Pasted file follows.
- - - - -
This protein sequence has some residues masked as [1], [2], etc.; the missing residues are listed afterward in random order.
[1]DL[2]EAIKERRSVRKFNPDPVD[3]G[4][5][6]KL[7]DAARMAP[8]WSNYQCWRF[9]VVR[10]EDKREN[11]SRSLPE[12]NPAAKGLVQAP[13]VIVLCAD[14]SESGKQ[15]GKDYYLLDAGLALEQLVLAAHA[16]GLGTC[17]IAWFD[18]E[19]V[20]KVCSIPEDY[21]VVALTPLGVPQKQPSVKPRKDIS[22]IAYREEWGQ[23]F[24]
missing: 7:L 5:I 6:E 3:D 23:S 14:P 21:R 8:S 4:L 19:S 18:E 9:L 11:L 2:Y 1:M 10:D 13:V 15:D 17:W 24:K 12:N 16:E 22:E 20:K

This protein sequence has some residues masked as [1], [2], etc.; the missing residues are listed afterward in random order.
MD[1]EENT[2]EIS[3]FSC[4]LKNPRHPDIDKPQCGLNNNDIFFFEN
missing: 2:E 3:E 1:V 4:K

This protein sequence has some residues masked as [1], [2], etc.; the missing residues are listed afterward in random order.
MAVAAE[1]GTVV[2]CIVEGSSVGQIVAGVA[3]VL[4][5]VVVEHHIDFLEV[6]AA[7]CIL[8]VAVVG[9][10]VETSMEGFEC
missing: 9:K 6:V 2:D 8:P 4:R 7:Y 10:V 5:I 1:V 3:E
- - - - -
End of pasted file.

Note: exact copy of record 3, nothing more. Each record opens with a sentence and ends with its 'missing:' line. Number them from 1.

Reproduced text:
This protein sequence has some residues masked as [1], [2], etc.; the missing residues are listed afterward in random order.
MAVAAE[1]GTVV[2]CIVEGSSVGQIVAGVA[3]VL[4][5]VVVEHHIDFLEV[6]AA[7]CIL[8]VAVVG[9][10]VETSMEGFEC
missing: 9:K 6:V 2:D 8:P 4:R 7:Y 10:V 5:I 1:V 3:E